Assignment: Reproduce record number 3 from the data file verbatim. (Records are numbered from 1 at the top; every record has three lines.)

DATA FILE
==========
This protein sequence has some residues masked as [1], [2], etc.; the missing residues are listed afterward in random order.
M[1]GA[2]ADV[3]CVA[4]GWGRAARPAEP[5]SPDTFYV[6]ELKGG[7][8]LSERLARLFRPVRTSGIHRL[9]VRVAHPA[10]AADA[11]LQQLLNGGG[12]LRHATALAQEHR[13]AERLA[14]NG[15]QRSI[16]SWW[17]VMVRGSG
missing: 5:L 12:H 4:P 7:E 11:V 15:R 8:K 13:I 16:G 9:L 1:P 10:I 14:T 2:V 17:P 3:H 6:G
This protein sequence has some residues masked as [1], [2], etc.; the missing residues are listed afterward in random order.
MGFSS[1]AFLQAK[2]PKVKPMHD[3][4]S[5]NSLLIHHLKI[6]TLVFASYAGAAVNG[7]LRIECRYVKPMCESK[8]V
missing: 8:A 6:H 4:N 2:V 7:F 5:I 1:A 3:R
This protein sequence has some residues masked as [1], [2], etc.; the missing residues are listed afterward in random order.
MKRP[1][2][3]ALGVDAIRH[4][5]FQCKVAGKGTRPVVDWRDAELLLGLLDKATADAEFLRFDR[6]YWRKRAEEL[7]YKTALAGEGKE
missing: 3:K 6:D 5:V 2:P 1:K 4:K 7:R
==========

This protein sequence has some residues masked as [1], [2], etc.; the missing residues are listed afterward in random order.
MKRP[1][2][3]ALGVDAIRH[4][5]FQCKVAGKGTRPVVDWRDAELLLGLLDKATADAEFLRFDR[6]YWRKRAEEL[7]YKTALAGEGKE
missing: 3:K 6:D 5:V 2:P 1:K 4:K 7:R